Changes to the Takeover Code on 'market - related issues'

United Kingdom

Last summer the Panel published a consultation paper on 'Market-related issues' (PCP 2004/3), proposing various changes to the Code and SARs in relation to (amongst other things) exempt market makers (now known as principal traders) and fund managers; when parties are deemed to be acting in concert; irrevocable undertakings and letters of intent; disclosures under Rule 8; and stock borrowing and lending. On 16 March the Takeover Panel published its response (RS 2004/3), detailing the changes it has decided to make. These will take effect on 25 April.

In our LawNow article published on 1 July last year we summarised the key proposals. Most of these have been adopted by the Panel in their original form; but most of those relating to Rule 8 disclosures and stock borrowing and lending have been put aside for further consideration. In addition, the Panel has decided:

  1. to make slightly less sweeping the presumption that a company and its advisers are acting in concert, by splitting 'connected advisers' into different categories, and amending the Code so that some rules apply only to advisers in a particular category;
  2. to be more lenient in determining when consortium investors are deemed to be acting in concert with each other, by raising the percentage interest in the bid vehicle that is considered by the Panel to be 'material';
  3. that even if pension fund trustees retain discretion to over-ride decisions taken by an independent third party fund manager, the Panel may accept that the trustees are not acting in concert with their sponsoring company.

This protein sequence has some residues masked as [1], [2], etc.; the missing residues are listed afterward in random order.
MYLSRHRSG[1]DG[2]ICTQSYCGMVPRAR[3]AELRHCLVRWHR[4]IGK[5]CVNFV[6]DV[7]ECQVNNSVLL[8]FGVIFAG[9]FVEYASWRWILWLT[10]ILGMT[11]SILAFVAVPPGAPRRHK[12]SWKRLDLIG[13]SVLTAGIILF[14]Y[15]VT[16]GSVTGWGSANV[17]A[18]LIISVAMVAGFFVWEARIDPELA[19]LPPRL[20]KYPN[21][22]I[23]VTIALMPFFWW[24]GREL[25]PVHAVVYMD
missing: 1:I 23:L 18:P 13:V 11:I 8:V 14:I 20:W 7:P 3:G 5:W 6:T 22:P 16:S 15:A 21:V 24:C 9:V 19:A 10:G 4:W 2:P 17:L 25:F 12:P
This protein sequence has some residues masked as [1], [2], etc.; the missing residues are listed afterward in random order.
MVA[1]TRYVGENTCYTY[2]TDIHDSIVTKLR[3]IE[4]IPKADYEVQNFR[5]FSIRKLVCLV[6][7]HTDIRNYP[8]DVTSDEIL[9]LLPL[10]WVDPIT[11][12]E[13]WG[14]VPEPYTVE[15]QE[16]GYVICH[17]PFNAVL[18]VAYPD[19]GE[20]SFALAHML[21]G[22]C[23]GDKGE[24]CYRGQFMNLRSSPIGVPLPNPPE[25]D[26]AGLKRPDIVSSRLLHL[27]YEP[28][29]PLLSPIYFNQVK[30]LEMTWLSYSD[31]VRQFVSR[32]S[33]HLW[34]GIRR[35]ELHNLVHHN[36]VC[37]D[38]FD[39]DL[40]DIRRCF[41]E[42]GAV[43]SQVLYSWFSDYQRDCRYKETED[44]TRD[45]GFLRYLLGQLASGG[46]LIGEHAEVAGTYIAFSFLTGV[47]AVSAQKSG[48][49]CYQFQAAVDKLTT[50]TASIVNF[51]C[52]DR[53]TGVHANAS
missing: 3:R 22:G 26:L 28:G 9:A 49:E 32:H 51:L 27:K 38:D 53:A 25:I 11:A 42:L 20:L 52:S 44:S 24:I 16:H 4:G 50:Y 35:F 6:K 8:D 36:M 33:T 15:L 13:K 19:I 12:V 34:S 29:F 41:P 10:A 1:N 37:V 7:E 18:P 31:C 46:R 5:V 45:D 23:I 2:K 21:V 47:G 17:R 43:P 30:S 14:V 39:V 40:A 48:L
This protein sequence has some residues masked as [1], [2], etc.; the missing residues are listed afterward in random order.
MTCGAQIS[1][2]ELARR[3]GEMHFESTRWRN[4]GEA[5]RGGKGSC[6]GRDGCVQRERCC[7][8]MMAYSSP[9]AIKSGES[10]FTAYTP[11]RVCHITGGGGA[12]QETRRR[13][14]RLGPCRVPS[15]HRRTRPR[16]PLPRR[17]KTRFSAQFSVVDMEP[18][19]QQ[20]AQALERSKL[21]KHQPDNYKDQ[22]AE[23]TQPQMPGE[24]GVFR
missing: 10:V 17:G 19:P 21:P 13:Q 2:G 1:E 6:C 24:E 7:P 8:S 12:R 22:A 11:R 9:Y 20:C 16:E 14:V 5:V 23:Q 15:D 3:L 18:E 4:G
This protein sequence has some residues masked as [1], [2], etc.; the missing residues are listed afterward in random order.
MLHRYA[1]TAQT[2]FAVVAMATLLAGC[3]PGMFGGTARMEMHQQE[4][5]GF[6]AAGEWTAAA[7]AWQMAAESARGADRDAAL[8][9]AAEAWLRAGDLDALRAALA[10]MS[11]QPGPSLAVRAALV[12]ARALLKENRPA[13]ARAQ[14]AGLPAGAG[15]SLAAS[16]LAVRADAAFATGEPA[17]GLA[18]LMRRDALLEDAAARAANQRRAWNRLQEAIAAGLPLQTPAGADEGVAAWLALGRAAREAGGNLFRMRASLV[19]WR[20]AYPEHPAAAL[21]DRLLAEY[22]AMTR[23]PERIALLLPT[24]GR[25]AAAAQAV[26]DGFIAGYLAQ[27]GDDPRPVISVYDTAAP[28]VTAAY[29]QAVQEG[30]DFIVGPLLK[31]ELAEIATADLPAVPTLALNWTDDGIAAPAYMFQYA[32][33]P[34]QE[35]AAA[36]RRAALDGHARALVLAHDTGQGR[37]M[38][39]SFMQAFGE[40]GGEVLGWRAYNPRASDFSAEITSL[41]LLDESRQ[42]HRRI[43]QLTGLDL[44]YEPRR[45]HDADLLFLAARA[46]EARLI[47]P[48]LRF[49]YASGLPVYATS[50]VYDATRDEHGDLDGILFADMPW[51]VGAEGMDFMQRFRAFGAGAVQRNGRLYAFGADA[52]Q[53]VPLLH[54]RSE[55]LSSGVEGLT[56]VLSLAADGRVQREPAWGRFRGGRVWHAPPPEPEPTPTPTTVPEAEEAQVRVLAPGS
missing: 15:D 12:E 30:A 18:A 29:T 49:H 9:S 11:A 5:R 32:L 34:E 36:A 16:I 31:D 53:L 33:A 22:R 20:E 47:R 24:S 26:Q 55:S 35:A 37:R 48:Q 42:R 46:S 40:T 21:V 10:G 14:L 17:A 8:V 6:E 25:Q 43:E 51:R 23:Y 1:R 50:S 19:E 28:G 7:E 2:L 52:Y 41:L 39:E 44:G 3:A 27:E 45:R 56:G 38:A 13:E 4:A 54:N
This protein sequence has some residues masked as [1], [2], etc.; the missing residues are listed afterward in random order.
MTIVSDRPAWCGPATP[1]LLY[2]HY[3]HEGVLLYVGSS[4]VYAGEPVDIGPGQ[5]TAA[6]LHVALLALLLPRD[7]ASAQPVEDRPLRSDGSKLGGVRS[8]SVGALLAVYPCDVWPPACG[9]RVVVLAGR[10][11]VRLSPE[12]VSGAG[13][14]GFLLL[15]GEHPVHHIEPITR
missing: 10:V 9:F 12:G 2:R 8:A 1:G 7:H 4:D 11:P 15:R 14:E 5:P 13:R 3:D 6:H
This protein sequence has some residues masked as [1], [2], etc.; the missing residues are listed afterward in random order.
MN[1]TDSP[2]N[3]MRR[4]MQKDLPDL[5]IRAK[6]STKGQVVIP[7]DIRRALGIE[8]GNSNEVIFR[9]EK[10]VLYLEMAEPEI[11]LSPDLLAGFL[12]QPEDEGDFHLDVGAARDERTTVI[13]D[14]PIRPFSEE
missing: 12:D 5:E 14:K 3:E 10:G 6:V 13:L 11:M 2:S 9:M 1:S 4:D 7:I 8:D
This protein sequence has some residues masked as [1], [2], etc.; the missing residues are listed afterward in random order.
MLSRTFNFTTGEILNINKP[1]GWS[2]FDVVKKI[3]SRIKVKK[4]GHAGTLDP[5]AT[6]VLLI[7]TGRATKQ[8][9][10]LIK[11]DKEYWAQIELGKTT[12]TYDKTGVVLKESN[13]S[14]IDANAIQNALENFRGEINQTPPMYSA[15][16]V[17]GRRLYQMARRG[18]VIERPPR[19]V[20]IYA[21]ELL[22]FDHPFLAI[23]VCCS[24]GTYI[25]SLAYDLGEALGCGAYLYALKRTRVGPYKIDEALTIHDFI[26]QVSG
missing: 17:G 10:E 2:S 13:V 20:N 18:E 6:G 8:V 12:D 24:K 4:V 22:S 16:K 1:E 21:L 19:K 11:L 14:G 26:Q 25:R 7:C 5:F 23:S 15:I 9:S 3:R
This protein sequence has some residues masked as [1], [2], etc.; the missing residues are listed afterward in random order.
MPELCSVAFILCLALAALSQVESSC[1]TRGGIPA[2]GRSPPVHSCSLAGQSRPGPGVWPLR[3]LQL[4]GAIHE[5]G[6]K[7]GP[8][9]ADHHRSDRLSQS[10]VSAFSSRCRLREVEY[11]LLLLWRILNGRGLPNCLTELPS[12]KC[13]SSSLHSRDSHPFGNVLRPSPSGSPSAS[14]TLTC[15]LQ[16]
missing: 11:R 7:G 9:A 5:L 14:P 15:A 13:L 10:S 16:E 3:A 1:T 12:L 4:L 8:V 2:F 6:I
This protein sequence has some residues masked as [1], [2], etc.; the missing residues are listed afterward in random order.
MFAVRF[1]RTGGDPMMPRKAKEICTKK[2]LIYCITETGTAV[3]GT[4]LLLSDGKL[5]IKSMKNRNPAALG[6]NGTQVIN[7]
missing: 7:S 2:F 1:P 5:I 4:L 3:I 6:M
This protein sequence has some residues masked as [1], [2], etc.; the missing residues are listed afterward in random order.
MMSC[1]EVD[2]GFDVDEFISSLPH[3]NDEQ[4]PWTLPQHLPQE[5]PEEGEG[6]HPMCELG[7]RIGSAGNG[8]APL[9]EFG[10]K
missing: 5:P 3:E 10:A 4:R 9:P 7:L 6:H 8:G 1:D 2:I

The changes largely codify the approach that the Panel has been taking to date, and will primarily be of interest to banks and financial groups, rather than bidder or target companies themselves.

The main changes to the Code are described below. Those that were not proposed in last year's consultation paper are highlighted in italics.

Principal traders and fund managers

  • No major changes are to be made to the current regime, under which principal traders and fund managers that can demonstrate independence from the corporate finance and broking operations of their group (where the latter are advising the bidder or target) are exempted from the presumption that they are acting in concert with the bidder or target. Exempt principal traders and fund managers are still "connected" to the bidder or target (as the case may be) and must comply with the restrictions on dealings in Rule 38.
  • The Code is updated to refer to principal traders, instead of market makers; to set out the consequences of being granted exempt status; and to specify when an overseas fund manager can apply for "special exempt manager" status, and when a trading entity can apply for ad hoc exempt principal trader status.
  • Rules 4.2 and 38 are amended to make clear that during an offer period a bidder and persons acting in concert with it must not use SETS or another anonymous order book system, or any other means, to purchase target shares from an exempt principal trader connected with the bidder. The new Rule will effectively require a purchaser to be able to demonstrate that it knew the identity of the seller and that the latter was not an exempt principal trader connected with the bidder.
  • Rule 38.3 is amended so that, as well as not assenting target shares to the offer before it is unconditional as to acceptances, an exempt principal trader connected with a bidder must not purchase target shares that have been assented by third parties (eg. in order to ensure that acceptances are not withdrawn). 
  • Certain Panel views about when a connected non-exempt principal trader or fund manager can deal in target shares are codified.